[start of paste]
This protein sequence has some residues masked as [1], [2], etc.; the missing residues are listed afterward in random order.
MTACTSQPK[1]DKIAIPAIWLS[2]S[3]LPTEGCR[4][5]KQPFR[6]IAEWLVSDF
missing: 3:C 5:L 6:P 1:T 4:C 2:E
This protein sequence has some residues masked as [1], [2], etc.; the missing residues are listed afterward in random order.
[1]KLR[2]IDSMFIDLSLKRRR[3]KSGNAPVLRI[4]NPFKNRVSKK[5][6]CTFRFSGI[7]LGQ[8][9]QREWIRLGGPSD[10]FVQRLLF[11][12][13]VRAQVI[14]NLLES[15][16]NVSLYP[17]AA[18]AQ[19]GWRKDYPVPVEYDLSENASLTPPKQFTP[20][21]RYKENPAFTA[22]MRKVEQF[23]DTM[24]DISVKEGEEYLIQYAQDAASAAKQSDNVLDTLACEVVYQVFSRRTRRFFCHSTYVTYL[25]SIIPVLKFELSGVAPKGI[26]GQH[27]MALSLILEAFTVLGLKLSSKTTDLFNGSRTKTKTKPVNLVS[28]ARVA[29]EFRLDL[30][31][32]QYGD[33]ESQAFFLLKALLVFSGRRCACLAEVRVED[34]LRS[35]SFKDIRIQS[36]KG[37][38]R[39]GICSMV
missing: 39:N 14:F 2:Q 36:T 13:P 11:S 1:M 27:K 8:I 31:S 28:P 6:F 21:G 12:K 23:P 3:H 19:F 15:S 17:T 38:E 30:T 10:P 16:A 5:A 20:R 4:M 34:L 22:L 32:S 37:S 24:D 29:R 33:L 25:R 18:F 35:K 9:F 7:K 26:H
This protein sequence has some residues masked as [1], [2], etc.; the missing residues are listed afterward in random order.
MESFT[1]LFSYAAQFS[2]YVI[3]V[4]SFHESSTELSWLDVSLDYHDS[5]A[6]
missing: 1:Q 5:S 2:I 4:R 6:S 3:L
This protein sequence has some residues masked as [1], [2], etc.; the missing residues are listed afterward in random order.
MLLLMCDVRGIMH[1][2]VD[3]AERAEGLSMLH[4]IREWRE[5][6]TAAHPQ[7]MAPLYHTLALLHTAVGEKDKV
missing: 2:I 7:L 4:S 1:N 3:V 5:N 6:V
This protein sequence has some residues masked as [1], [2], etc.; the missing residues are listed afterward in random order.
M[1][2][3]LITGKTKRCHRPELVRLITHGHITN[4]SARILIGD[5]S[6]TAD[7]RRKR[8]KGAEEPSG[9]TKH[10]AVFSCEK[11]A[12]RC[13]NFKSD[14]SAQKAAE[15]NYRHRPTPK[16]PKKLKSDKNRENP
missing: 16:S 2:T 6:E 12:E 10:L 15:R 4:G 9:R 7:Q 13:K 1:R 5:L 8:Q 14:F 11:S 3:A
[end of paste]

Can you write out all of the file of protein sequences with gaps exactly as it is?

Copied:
This protein sequence has some residues masked as [1], [2], etc.; the missing residues are listed afterward in random order.
MTACTSQPK[1]DKIAIPAIWLS[2]S[3]LPTEGCR[4][5]KQPFR[6]IAEWLVSDF
missing: 3:C 5:L 6:P 1:T 4:C 2:E
This protein sequence has some residues masked as [1], [2], etc.; the missing residues are listed afterward in random order.
[1]KLR[2]IDSMFIDLSLKRRR[3]KSGNAPVLRI[4]NPFKNRVSKK[5][6]CTFRFSGI[7]LGQ[8][9]QREWIRLGGPSD[10]FVQRLLF[11][12][13]VRAQVI[14]NLLES[15][16]NVSLYP[17]AA[18]AQ[19]GWRKDYPVPVEYDLSENASLTPPKQFTP[20][21]RYKENPAFTA[22]MRKVEQF[23]DTM[24]DISVKEGEEYLIQYAQDAASAAKQSDNVLDTLACEVVYQVFSRRTRRFFCHSTYVTYL[25]SIIPVLKFELSGVAPKGI[26]GQH[27]MALSLILEAFTVLGLKLSSKTTDLFNGSRTKTKTKPVNLVS[28]ARVA[29]EFRLDL[30][31][32]QYGD[33]ESQAFFLLKALLVFSGRRCACLAEVRVED[34]LRS[35]SFKDIRIQS[36]KG[37][38]R[39]GICSMV
missing: 39:N 14:F 2:Q 36:T 13:P 11:S 1:M 27:K 8:I 31:S 28:P 6:F 21:G 12:K 23:P 3:H 19:F 15:S 17:T 38:E 30:T 10:P 16:A 5:A 20:R 4:M 34:L 22:L 32:S 37:S 24:D 29:R 33:L 25:R 18:F 35:K 9:F 7:K 26:H
This protein sequence has some residues masked as [1], [2], etc.; the missing residues are listed afterward in random order.
MESFT[1]LFSYAAQFS[2]YVI[3]V[4]SFHESSTELSWLDVSLDYHDS[5]A[6]
missing: 1:Q 5:S 2:I 4:R 6:S 3:L
This protein sequence has some residues masked as [1], [2], etc.; the missing residues are listed afterward in random order.
MLLLMCDVRGIMH[1][2]VD[3]AERAEGLSMLH[4]IREWRE[5][6]TAAHPQ[7]MAPLYHTLALLHTAVGEKDKV
missing: 2:I 7:L 4:S 1:N 3:V 5:N 6:V
This protein sequence has some residues masked as [1], [2], etc.; the missing residues are listed afterward in random order.
M[1][2][3]LITGKTKRCHRPELVRLITHGHITN[4]SARILIGD[5]S[6]TAD[7]RRKR[8]KGAEEPSG[9]TKH[10]AVFSCEK[11]A[12]RC[13]NFKSD[14]SAQKAAE[15]NYRHRPTPK[16]PKKLKSDKNRENP
missing: 16:S 2:T 6:E 12:E 10:L 15:R 4:G 9:R 7:Q 13:K 1:R 5:L 8:Q 14:F 11:S 3:A